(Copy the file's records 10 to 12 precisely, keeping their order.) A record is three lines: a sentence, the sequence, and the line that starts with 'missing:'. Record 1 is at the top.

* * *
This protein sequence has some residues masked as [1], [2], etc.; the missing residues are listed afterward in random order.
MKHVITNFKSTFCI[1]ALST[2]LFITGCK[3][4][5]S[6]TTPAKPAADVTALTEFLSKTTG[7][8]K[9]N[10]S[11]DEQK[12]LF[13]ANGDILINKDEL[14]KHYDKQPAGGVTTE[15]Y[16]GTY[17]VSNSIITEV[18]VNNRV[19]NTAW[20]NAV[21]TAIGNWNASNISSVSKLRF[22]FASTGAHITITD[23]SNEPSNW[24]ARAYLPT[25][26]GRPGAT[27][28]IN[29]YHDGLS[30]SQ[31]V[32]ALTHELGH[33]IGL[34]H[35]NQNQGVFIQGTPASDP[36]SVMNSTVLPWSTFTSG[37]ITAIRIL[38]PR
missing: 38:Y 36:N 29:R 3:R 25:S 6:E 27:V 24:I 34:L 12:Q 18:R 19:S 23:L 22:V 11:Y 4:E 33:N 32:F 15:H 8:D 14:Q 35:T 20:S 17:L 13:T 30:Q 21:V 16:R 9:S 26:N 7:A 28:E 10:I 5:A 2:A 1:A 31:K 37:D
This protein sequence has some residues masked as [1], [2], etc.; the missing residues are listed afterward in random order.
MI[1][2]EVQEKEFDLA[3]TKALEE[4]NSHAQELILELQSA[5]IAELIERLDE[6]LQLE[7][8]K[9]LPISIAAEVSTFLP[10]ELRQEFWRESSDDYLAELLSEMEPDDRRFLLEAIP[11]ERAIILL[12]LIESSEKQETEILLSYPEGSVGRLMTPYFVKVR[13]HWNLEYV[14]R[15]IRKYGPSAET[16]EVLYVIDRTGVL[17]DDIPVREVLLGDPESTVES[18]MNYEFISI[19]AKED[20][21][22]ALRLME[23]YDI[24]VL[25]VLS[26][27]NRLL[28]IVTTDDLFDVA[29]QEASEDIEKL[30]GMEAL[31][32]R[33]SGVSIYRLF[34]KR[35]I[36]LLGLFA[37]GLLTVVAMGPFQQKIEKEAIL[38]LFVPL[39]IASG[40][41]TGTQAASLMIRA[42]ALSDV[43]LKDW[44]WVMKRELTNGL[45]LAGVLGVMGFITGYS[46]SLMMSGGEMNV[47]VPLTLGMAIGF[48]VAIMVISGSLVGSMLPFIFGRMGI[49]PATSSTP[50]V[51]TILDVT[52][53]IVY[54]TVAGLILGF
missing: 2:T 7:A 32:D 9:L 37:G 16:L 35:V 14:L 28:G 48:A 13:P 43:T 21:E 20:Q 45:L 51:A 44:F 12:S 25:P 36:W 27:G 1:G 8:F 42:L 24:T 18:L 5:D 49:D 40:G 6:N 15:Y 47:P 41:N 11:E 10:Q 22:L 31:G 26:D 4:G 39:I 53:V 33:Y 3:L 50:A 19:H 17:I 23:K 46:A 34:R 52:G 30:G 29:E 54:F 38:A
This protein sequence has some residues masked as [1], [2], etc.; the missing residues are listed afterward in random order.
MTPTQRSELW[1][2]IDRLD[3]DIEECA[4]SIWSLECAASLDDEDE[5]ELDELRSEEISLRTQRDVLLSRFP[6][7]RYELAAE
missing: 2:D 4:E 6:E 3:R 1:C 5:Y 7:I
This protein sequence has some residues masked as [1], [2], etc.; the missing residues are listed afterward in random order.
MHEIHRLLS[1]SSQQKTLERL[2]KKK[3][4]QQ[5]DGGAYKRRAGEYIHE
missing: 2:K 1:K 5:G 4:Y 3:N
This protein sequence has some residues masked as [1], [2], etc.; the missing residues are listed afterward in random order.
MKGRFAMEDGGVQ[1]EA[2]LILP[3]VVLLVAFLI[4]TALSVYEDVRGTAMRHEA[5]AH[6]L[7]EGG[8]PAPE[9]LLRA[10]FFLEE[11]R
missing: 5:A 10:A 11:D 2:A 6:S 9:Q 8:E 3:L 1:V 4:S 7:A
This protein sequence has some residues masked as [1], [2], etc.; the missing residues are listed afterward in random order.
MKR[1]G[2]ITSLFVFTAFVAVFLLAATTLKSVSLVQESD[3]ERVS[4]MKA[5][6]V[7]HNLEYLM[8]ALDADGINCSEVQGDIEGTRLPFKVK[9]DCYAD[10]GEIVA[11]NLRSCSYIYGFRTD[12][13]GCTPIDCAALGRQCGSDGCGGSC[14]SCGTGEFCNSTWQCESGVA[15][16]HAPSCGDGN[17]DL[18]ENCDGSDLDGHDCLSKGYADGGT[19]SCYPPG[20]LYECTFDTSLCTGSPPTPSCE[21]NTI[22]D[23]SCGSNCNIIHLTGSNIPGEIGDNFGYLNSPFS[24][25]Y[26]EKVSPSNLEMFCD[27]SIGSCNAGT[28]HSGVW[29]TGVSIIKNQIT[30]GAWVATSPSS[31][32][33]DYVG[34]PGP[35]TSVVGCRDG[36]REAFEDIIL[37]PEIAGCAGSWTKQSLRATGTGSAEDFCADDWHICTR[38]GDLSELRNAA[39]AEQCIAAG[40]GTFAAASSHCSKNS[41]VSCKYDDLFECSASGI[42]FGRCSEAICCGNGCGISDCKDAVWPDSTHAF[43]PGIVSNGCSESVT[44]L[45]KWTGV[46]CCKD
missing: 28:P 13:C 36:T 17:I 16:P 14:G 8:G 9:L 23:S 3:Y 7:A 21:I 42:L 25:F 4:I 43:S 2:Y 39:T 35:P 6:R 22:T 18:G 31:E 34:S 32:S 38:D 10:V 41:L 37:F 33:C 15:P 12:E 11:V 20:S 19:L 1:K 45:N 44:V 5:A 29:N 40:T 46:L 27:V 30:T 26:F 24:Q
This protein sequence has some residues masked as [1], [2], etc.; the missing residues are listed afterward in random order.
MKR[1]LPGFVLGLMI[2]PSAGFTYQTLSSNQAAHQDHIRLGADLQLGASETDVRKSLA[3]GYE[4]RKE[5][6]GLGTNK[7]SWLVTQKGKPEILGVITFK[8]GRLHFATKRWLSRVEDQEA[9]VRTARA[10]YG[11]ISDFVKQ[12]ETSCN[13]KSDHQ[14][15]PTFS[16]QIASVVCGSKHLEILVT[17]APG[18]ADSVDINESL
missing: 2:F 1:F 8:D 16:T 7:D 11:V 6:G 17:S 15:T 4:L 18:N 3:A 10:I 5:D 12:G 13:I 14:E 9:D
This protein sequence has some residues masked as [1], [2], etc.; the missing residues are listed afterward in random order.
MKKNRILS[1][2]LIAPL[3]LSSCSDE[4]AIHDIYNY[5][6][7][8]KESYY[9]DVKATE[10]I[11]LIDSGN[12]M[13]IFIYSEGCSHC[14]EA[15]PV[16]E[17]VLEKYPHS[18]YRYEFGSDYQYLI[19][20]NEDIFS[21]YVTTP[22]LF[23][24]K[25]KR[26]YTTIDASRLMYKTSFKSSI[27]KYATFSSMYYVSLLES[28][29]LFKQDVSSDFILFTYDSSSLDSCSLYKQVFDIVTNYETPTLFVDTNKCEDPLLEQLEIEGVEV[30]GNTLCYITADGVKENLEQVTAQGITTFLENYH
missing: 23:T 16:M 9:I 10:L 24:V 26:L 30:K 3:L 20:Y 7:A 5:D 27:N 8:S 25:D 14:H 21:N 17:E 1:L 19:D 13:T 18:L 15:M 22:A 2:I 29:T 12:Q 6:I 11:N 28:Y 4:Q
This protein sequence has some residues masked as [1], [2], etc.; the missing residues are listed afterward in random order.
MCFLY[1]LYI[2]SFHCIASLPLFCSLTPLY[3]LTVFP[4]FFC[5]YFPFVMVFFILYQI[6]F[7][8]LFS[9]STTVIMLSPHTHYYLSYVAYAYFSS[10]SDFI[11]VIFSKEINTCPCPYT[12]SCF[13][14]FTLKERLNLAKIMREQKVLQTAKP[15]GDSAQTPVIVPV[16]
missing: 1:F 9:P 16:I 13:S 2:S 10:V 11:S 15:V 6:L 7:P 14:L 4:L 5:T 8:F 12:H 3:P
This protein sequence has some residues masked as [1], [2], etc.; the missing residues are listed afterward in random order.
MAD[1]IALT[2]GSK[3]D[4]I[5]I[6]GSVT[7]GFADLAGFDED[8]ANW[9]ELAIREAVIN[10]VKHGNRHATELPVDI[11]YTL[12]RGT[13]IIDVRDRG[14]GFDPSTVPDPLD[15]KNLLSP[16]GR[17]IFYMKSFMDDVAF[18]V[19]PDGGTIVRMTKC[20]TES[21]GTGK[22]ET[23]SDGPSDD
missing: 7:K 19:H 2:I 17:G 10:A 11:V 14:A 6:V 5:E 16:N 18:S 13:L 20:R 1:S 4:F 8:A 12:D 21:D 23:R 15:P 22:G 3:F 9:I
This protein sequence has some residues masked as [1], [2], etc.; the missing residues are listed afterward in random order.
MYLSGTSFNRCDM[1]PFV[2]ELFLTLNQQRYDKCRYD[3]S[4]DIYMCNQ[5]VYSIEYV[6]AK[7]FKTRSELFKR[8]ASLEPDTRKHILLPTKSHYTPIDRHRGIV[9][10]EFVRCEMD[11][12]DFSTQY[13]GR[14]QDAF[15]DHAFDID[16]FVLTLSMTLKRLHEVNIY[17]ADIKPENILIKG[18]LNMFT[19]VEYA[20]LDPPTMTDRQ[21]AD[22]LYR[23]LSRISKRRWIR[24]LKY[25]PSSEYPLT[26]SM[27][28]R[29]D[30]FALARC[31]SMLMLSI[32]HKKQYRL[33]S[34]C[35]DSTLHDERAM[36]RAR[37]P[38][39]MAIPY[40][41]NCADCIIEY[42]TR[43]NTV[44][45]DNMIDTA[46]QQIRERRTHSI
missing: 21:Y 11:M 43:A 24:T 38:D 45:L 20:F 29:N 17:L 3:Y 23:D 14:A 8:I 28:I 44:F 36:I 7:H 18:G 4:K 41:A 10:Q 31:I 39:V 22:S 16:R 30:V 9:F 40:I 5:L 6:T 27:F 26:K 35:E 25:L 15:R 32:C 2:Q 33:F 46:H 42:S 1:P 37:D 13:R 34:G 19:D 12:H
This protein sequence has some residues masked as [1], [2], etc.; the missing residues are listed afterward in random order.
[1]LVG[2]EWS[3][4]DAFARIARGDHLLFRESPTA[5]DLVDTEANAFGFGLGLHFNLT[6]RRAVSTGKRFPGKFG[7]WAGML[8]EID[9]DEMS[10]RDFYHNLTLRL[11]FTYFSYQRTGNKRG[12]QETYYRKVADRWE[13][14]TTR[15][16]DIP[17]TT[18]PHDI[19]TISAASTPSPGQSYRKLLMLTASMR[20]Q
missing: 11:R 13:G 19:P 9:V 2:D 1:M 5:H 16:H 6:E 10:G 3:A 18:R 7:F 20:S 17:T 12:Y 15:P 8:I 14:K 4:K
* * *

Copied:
This protein sequence has some residues masked as [1], [2], etc.; the missing residues are listed afterward in random order.
MAD[1]IALT[2]GSK[3]D[4]I[5]I[6]GSVT[7]GFADLAGFDED[8]ANW[9]ELAIREAVIN[10]VKHGNRHATELPVDI[11]YTL[12]RGT[13]IIDVRDRG[14]GFDPSTVPDPLD[15]KNLLSP[16]GR[17]IFYMKSFMDDVAF[18]V[19]PDGGTIVRMTKC[20]TES[21]GTGK[22]ET[23]SDGPSDD
missing: 7:K 19:H 2:I 17:G 10:A 11:V 14:A 6:V 5:E 16:N 18:S 13:L 20:R 1:S 4:F 8:A 12:D 21:D 23:R 15:P 22:G 3:F 9:I
This protein sequence has some residues masked as [1], [2], etc.; the missing residues are listed afterward in random order.
MYLSGTSFNRCDM[1]PFV[2]ELFLTLNQQRYDKCRYD[3]S[4]DIYMCNQ[5]VYSIEYV[6]AK[7]FKTRSELFKR[8]ASLEPDTRKHILLPTKSHYTPIDRHRGIV[9][10]EFVRCEMD[11][12]DFSTQY[13]GR[14]QDAF[15]DHAFDID[16]FVLTLSMTLKRLHEVNIY[17]ADIKPENILIKG[18]LNMFT[19]VEYA[20]LDPPTMTDRQ[21]AD[22]LYR[23]LSRISKRRWIR[24]LKY[25]PSSEYPLT[26]SM[27][28]R[29]D[30]FALARC[31]SMLMLSI[32]HKKQYRL[33]S[34]C[35]DSTLHDERAM[36]RAR[37]P[38][39]MAIPY[40][41]NCADCIIEY[42]TR[43]NTV[44][45]DNMIDTA[46]QQIRERRTHSI
missing: 21:Y 11:M 43:A 24:T 38:D 45:L 20:F 29:N 17:L 3:Y 23:D 14:A 8:I 28:I 44:F 36:I 7:H 18:G 4:K 41:A 10:Q 31:I 39:V 22:S 16:R 30:V 9:F 40:I 5:L 6:T 27:F 26:K 35:E 25:L 15:R 32:C 2:Q 33:F 46:H 42:S 1:P 37:D 13:R 34:G 19:D 12:H
This protein sequence has some residues masked as [1], [2], etc.; the missing residues are listed afterward in random order.
[1]LVG[2]EWS[3][4]DAFARIARGDHLLFRESPTA[5]DLVDTEANAFGFGLGLHFNLT[6]RRAVSTGKRFPGKFG[7]WAGML[8]EID[9]DEMS[10]RDFYHNLTLRL[11]FTYFSYQRTGNKRG[12]QETYYRKVADRWE[13][14]TTR[15][16]DIP[17]TT[18]PHDI[19]TISAASTPSPGQSYRKLLMLTASMR[20]Q
missing: 11:R 13:G 19:P 9:V 2:D 1:M 5:H 16:H 6:E 10:G 3:A 18:R 7:F 20:S 17:T 12:Y 15:P 8:I 14:K 4:K